, said the main problem the Council should recognize was the occupation of Gaza by Hamas. The Council should condemn rocket attacks fired from Gaza. He cited the Hamas Charter and the Muslim Brotherhood Charter and their calls for Jihad against Israel. Appeasement was, in Churchill's phrase "the staircase which leads to a dark gulf" and the Council, through the only country-specific item on its agenda, was again on the descent towards appeasement.
HILLEL NEUER, of
United Nations Watch
, said the chief promise of reform of the former Commission into the now Council was to end the bias and double standards that paralysed and ultimately destroyed the old Commission - the chief example of which was the agenda item on the human rights situation in Palestine and other Occupied Palestinian Territories. Today, this promise was breached. This was not the promised clean slate. Now this item and the large package under which it was adopted moved to the General Assembly for its consideration. Member States should respect the call of the Secretary-General, of the High Commissioner, and of principle, and restore a promised clean slate by voting to remove this item.
JULIE DE RIVERO, of
Human Rights Watch
, said Israeli attacks did not respect civilians. Israel had not investigated if its forces violated human rights. The Council's attention to these violations was important. The Council should strive to have an impact on the day-to-day life of those who were suffering. The Council was urged to address the fact that Palestinians also fired rockets on Israeli civilians. Reprisal against civilians was illegal. Israel should cooperate in the Beit Hanoun investigation and prosecute those who were responsible.
GREGOR PUPPINCK, of
European Centre for Law and Justice
, said the Christian minority in the Occupied Territory shared the fate of the Palestinian people and was itself denied religious freedoms. Christian schools open to Muslims students had been partially destroyed by militants. There were reports of forced conversions. There had been a mass exodus of Christians from the territories as a result of discrimination and attack. The loss was a severe one for the Palestinian people and the region. Their fundamental rights should be upheld and subject to special attention by the Human Rights Council.
FAHIME DORRI, of
Organization for Defending Victims of Violence
, said Gaza was in effect under siege, because the international community did not recognise its Government, whereas the emergency Government of Mahmoud Abbas in the West Bank was recognised as the official Palestinian Government. With this situation, conditions for the people of Gaza were getting worse, because international aid did not reach them. A key development that had taken place recently was the Israeli High Court ruling in favour of Palestinians with regards to the separation barrier. While this was a great victory and hope for the Palestinians, all should ensure that this victory did not become just a one-off, and the Palestinian people's hopes were not shattered, and the United Nations, the Council and the international community should continue to apply pressure on the Israeli Government to observe all United Nations resolutions.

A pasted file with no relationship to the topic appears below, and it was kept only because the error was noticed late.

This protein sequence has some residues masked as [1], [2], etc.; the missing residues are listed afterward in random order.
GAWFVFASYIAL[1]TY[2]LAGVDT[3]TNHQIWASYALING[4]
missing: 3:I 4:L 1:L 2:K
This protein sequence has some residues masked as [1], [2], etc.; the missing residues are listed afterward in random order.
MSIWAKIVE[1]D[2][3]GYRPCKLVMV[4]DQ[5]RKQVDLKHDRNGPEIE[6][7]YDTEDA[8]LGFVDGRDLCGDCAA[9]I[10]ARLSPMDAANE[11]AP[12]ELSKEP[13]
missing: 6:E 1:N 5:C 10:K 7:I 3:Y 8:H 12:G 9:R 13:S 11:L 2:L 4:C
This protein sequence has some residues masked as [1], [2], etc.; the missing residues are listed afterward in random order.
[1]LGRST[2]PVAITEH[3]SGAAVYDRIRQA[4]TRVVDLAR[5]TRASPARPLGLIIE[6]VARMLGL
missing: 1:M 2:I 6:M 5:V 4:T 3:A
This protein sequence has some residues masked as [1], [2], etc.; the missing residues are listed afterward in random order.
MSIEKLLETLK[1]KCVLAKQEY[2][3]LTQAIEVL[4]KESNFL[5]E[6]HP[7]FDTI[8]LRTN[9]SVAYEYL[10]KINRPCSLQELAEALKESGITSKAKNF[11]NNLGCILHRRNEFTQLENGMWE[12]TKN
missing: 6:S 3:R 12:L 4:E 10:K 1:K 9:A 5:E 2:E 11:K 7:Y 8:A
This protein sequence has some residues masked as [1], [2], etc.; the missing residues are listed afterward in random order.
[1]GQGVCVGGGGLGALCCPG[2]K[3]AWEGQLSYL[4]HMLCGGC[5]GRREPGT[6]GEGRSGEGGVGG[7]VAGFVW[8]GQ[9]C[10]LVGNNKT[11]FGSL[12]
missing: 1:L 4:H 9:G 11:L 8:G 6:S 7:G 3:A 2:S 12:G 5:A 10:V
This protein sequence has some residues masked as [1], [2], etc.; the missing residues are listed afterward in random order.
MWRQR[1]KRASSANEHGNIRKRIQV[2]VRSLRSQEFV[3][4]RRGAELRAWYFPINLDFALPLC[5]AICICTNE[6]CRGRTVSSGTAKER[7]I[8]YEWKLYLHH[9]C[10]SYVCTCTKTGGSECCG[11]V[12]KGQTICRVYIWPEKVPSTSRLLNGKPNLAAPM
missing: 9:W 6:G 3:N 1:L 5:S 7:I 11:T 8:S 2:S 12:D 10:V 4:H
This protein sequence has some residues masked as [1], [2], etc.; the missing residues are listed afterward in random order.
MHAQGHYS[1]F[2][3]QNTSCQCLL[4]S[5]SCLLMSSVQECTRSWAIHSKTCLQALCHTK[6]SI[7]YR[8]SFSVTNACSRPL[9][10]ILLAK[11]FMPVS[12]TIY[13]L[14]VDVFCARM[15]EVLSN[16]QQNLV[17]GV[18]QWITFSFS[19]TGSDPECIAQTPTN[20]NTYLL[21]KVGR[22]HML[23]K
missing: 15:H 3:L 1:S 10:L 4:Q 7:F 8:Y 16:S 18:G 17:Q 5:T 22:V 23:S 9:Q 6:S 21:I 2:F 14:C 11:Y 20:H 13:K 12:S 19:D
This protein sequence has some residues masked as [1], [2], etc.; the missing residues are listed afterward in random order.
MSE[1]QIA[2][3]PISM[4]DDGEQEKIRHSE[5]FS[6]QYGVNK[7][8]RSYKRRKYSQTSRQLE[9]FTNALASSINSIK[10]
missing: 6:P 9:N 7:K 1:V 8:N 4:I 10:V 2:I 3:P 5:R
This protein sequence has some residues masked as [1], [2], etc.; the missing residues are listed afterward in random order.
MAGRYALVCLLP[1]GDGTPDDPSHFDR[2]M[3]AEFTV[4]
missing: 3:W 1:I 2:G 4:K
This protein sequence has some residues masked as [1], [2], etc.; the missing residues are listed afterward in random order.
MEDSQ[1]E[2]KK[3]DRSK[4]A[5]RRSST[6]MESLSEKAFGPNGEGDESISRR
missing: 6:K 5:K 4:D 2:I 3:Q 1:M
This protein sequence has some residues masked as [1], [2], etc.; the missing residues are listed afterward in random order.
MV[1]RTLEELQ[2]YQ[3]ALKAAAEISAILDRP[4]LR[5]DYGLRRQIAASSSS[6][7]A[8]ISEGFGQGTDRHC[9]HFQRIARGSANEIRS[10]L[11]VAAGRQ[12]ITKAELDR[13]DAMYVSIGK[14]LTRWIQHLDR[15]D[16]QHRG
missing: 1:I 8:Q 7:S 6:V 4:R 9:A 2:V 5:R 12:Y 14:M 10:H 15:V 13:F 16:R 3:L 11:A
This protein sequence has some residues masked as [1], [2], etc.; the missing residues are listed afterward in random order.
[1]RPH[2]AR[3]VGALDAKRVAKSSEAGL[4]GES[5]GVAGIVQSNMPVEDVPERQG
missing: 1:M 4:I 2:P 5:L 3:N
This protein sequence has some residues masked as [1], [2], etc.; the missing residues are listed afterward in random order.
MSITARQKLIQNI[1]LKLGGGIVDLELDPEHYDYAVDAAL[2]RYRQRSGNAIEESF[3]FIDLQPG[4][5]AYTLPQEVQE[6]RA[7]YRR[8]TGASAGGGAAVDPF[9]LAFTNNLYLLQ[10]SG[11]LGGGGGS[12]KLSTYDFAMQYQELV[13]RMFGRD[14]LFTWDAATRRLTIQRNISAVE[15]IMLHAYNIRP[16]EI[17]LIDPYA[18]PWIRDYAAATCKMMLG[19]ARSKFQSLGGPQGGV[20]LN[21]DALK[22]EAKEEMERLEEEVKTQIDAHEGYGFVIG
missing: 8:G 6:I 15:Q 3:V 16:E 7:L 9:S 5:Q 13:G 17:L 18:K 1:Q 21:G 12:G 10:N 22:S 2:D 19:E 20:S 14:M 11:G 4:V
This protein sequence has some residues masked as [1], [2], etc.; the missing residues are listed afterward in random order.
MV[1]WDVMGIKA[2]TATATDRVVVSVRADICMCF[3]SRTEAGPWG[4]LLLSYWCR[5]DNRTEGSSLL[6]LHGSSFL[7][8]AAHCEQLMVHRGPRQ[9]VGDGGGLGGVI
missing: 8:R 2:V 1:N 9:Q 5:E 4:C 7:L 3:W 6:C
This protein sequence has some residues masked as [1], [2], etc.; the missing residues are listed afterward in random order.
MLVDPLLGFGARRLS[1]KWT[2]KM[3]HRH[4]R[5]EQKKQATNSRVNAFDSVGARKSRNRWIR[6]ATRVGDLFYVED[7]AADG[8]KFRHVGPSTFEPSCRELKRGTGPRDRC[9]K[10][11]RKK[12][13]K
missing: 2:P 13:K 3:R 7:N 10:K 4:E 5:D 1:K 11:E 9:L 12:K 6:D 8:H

KRISZTINA HUSZTI-ORBAN, of
, said that this year had seen an unprecedented level of inter-factional violence between rival Palestinian security forces and armed militias affiliated to Fatah and Hamas. The population of Gaza had been left with no formal law enforcement. Hamas had tortured detainees with impunity and had curtailed freedom of expression and association. In the West Bank hundreds of Hamas supporters had been arbitrarily arrested and detained by the Palestinian Authority. The blockade imposed by Israel in the Gaza strip had trapped the inhabitants with harsh social and economic consequences. The firing of rockets into Israel had continued to pose a serious risk. As the situation continued to deteriorate it was imperative that the Human Rights Council ensure a fair hearing for all the victims and accountability for all the perpetrators.
LAZARO PARY, of
Indian Movement "Tupaj Amaru"
, on behalf of World Peace Council, said Israel, with backing from the United States, had become the Middle East's most dangerous terrorist State. The genocide and extermination of Palestinians victimized for the crime of defending their lands and lives were crimes against humanity under international law. Palestinians were continually subject to Israeli incursions in Gaza, arbitrary detention was frequent, the blockade was strengthening and the international community should not tolerate extermination of unarmed civilians merely for the crime of trying to defend their lands and live in peace and dignity. There would be no peace or justice in the Middle East while Israel continued systematically to deny the right to self- determination.
ELIAS KHOURI, of
Union of Arab Jurists
, said for more than 40 years, Israeli authorities had been violating human rights and international humanitarian law, and the list of these violations was very long. International resolutions had condemned these, but the violations had continued and taken new forms, depriving the Palestinian people of their right to self-determination and their right to live. Israel was working to limit the freedom of movement. These were practices which were accompanied by other crimes, such as the camps, which were scenes for genocide. The international community was not able to take measures to halt these practices, which was why they had worsened. The occupation gave rise to violence and hatred, and the solution lay in putting an end to the occupation.
KLAUS NETTER, of
B'nai B'rith International
, speaking on behalf of Coordination Board of Jewish Organizations,said that the decision to take the question of Palestine as the only country-specific item on the Council's agenda on a permanent basis severely endangered its credibility and this despite the repeated pledges of non-selectivity from numerous Ambassadors. The Council's agenda had no permanent place for the other urgent human rights violations. This obsession could not solely be explained by the obsession of some Member States with Israel, but perhaps by the desire to distract attention and time from true violations in their own midst.